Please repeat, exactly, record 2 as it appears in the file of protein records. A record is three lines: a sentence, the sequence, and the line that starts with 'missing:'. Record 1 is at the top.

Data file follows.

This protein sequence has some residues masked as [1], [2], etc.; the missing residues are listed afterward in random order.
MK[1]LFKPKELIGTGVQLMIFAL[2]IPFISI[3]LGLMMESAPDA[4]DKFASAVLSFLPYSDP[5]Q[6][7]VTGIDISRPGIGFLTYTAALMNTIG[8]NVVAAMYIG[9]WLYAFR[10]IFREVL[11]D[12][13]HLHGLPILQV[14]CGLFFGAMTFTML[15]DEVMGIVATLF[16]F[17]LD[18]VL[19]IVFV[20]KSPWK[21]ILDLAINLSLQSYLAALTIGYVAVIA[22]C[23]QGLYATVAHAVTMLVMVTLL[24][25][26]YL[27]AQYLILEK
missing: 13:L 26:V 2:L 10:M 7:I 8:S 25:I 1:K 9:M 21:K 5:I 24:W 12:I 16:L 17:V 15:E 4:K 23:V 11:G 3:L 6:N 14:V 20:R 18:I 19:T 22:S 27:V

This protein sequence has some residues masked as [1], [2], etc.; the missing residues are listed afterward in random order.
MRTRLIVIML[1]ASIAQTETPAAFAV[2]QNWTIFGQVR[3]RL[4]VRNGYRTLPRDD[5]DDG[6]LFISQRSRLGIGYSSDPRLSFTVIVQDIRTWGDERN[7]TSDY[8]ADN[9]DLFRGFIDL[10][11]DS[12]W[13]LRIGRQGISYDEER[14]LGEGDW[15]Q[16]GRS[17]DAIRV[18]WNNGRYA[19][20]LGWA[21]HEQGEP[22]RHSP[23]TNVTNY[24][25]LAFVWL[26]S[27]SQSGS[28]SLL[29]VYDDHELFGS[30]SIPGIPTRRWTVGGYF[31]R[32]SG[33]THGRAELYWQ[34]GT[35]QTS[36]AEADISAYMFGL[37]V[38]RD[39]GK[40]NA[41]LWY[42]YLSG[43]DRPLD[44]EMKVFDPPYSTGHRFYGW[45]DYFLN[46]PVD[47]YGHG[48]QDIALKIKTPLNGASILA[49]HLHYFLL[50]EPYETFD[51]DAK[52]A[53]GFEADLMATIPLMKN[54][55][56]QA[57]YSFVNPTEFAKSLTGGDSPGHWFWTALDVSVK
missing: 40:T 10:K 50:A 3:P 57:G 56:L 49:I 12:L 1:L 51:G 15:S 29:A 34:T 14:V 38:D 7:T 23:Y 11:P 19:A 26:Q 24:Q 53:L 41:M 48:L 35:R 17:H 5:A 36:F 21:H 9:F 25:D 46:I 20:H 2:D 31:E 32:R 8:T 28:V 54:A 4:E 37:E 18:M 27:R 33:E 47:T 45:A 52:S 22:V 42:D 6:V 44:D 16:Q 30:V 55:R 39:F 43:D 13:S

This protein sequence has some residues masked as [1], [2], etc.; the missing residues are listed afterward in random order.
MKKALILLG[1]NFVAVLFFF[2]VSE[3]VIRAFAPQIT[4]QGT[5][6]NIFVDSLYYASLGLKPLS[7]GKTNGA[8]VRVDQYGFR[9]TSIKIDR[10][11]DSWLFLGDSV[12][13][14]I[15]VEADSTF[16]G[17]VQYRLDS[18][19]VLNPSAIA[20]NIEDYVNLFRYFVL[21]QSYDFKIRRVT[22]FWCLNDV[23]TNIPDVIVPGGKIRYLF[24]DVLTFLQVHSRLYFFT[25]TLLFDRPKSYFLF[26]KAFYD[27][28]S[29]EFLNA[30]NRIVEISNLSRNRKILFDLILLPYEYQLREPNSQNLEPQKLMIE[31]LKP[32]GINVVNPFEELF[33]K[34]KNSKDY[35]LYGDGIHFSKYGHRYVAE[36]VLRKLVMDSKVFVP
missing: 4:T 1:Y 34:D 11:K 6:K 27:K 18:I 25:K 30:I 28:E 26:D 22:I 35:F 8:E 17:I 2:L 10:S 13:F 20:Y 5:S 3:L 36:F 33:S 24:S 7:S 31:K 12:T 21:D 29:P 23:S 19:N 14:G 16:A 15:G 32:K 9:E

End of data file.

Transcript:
This protein sequence has some residues masked as [1], [2], etc.; the missing residues are listed afterward in random order.
MRTRLIVIML[1]ASIAQTETPAAFAV[2]QNWTIFGQVR[3]RL[4]VRNGYRTLPRDD[5]DDG[6]LFISQRSRLGIGYSSDPRLSFTVIVQDIRTWGDERN[7]TSDY[8]ADN[9]DLFRGFIDL[10][11]DS[12]W[13]LRIGRQGISYDEER[14]LGEGDW[15]Q[16]GRS[17]DAIRV[18]WNNGRYA[19][20]LGWA[21]HEQGEP[22]RHSP[23]TNVTNY[24][25]LAFVWL[26]S[27]SQSGS[28]SLL[29]VYDDHELFGS[30]SIPGIPTRRWTVGGYF[31]R[32]SG[33]THGRAELYWQ[34]GT[35]QTS[36]AEADISAYMFGL[37]V[38]RD[39]GK[40]NA[41]LWY[42]YLSG[43]DRPLD[44]EMKVFDPPYSTGHRFYGW[45]DYFLN[46]PVD[47]YGHG[48]QDIALKIKTPLNGASILA[49]HLHYFLL[50]EPYETFD[51]DAK[52]A[53]GFEADLMATIPLMKN[54][55][56]QA[57]YSFVNPTEFAKSLTGGDSPGHWFWTALDVSVK
missing: 40:T 10:K 50:A 3:P 57:G 56:L 49:I 12:L 1:L 51:G 15:S 29:A 34:T 14:V 38:D 7:T 23:Y 11:P 19:A 26:Q 24:Q 53:L 41:M 48:L 35:R 17:H 5:A 36:F 21:H 9:F 25:D 46:I 20:H 2:D 31:E 32:R 8:T 28:V 54:A 4:E 37:E 18:M 27:R 33:E 47:T 45:A 52:S 22:V 42:D 6:V 44:D 16:Q 30:V 55:R 39:F 43:D 13:S